Thune: Warren Silenced After Pattern of Rule-Breaking

WASHINGTON — The Senate Republican Conference chairman suggested this morning that Tuesday night’s official silencing of Sen. Elizabeth Warren (D-Mass.) during the debate on Sen. Jeff Sessions’ (R-Ala.) attorney general nomination was the culmination of a pattern of rule-breaking behavior.

Senate Rule XIX, which was enacted in 1902 after two South Carolina Dems threw punches on the floor of the chamber, states in part, “No Senator in debate shall, directly or indirectly, by any form of words impute to another Senator or to other Senators any conduct or motive unworthy or unbecoming a Senator.”

During an all-night debate on Sessions’ nomination, Warren slammed her fellow senator, who was the first senator to endorse the current president, for letting Donald Trump’s “campaign of bigotry” continue unfettered.

“He made derogatory and racist comments that should have no place in our justice system,” she said. “To put Sen. Sessions in charge of the Department of Justice is an insult to African-Americans.” She also read quotes disparaging Sessions from late Sen. Ted Kennedy (D-Mass.).

Sen. Steve Daines (R-Mont.), who was presiding over the Senate, warned Warren she was violating that rule. Warren argued she wasn’t, and was allowed to carry on.

Warren read from a 1986 letter sent by Coretta Scott King to the Senate when Sessions was unsuccessfully nominated for a federal judgeship: “Mr. Sessions has used the awesome power of his office to chill the free exercise of the vote by black citizens in the district he now seeks to serve as a federal judge. This simply cannot be allowed to happen.”

Majority Leader Mitch McConnell (R-Ky.) came to the floor and declared Warren “has impugned the motives and the conduct of our colleague from Alabama as warned by the chair.”

The Senate then voted along party lines, 49-43, to keep Warren from talking anymore during the debate.

Sen. John Thune (R-S.C.) told MSNBC that Warren committed “a clear violation of the rules.”

“And she was, the rules say directly or indirectly impugning the character or conduct of another colleague and she clearly had done that. She crossed that line. She’d been warned before. And so this was simply I think, the whole message behind this was the Senate’s a place where collegiality is supposed to rule. There are rules. We’re supposed to abide those rules. And if those rules are not adhered to, people need to be called out,” Thune said.

“And like I said, this is not a first-time incident. This was something that she had been warned about before. And typically what happens when members are warned about something they’ve said, they heed that warning. But this was impugning the character of a colleague — in this case, Jeff Sessions, who most of us who served with him understand and know he’s a man of absolute integrity.”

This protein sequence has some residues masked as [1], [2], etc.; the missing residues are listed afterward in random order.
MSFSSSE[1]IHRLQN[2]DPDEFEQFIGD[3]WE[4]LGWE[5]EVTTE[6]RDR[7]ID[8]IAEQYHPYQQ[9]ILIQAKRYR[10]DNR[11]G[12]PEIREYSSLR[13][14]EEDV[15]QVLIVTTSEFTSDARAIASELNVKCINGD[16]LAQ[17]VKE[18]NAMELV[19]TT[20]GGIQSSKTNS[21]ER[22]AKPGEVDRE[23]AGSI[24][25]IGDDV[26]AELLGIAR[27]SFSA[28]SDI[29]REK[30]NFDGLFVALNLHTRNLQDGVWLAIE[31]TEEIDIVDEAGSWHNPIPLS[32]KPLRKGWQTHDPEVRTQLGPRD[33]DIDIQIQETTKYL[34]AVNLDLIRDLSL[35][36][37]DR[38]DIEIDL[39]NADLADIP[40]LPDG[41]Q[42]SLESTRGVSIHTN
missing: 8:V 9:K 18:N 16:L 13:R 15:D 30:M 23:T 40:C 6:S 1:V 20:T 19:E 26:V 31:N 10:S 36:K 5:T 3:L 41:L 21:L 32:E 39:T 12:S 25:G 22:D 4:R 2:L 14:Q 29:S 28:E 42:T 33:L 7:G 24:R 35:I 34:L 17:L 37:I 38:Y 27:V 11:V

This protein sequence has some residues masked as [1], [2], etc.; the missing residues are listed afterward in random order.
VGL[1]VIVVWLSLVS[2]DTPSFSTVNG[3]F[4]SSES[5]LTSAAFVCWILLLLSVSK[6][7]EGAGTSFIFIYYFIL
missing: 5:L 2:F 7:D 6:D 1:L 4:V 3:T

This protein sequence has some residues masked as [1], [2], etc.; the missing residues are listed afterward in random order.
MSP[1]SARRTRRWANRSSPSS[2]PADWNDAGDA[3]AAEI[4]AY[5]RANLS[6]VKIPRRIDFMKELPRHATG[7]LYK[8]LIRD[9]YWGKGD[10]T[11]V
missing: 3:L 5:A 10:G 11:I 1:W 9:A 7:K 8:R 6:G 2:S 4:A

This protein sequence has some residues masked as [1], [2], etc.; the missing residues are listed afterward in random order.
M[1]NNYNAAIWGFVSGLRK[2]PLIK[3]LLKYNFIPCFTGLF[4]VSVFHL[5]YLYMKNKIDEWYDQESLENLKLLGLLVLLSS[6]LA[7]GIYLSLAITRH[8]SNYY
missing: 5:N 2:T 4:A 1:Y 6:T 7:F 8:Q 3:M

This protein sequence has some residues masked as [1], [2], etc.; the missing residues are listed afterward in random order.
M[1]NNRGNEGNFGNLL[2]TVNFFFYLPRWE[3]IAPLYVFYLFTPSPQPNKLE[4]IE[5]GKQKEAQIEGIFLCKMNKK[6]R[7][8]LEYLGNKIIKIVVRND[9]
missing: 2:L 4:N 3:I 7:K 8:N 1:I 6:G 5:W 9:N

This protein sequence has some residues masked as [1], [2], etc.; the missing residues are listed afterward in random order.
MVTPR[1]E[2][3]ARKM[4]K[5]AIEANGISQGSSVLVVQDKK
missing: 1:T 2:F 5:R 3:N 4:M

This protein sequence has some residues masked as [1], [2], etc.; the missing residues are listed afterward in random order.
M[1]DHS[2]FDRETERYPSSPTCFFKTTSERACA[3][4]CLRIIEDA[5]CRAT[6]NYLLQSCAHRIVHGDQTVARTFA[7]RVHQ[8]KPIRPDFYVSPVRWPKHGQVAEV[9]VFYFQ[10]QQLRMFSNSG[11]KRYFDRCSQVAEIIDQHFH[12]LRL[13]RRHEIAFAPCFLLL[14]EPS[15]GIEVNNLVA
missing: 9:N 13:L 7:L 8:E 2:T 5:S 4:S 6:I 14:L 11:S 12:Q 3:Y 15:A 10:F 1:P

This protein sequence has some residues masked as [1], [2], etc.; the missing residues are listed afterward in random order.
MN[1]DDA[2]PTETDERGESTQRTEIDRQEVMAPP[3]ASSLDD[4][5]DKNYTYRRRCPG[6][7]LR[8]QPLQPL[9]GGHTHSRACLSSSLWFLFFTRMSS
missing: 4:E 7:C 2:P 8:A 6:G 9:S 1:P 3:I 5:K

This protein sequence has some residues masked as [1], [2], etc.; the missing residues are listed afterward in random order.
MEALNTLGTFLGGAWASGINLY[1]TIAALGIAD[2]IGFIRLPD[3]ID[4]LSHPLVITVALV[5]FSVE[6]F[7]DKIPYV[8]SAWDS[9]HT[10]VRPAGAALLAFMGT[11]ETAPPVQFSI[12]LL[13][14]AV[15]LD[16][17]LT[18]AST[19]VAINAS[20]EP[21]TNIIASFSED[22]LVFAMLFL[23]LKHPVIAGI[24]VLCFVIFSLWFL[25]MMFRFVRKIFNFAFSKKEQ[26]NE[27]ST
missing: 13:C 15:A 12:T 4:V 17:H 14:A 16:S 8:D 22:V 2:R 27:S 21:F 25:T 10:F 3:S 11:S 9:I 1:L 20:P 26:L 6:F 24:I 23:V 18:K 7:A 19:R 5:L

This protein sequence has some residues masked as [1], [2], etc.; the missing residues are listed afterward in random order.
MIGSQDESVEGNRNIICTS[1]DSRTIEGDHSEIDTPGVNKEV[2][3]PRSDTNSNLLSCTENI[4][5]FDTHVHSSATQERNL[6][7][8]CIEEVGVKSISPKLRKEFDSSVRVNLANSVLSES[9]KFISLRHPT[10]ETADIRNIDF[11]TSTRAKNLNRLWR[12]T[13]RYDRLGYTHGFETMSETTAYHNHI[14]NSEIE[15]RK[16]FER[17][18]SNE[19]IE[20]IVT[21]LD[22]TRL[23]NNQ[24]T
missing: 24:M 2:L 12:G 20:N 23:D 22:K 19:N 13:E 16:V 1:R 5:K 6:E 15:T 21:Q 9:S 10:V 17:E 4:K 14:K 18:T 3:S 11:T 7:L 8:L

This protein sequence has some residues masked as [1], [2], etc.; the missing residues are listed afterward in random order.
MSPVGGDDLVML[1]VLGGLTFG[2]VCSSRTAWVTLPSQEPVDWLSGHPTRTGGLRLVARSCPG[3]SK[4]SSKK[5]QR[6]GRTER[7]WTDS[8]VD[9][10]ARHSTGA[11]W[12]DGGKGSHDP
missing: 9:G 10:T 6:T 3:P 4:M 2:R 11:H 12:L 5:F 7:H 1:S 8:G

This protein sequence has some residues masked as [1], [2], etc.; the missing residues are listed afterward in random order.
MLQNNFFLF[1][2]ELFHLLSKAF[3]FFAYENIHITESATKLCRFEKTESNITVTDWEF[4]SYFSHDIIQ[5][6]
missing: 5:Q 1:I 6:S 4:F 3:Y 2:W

Thune stressed again that “this isn’t a first time occurrence; this has happened before.”

“The Senate is a place where decorum is supposed to rule. It’s one of the few places in the world where you can actually have or at least be able to have civilized debate. And so the attempt to rein in members who, whether it’s indirect, reading a letter; or direct attack, who are violating those rules, I think it’s just, that’s one of those things that the Senate ought to be known for,” he continued. “And I think frankly it’s unfortunate that there weren’t more Democrats who would step up and acknowledge that that was crossing a line as well.”

Warren told CNN on Tuesday night that “there have been some harsh words on the United States Senate through the years.”

“But all of a sudden, when I’m reading something, a truthful statement from Coretta Scott King, the answer, ‘nope, can’t say that,'” she said. “…If the truth hurts, then that’s all the more reason to hear it. That’s reason for the American people to hear it.”

Warren called her disciplinary action “a shocking moment — you just can’t believe this sort of thing is going on.”

“And the same sort of thing now with Jeff Sessions. That their argument here is, you can’t talk about the bad things he did. But if we’re — go ahead and talk about Jeff Sessions. That’s fine, if you have nice things to say. If you have nice things to say, you’re allowed to stand up and talk,” she said. “But if you don’t — which I didn’t — then the answer is: you got to sit down and just close your mouth.”

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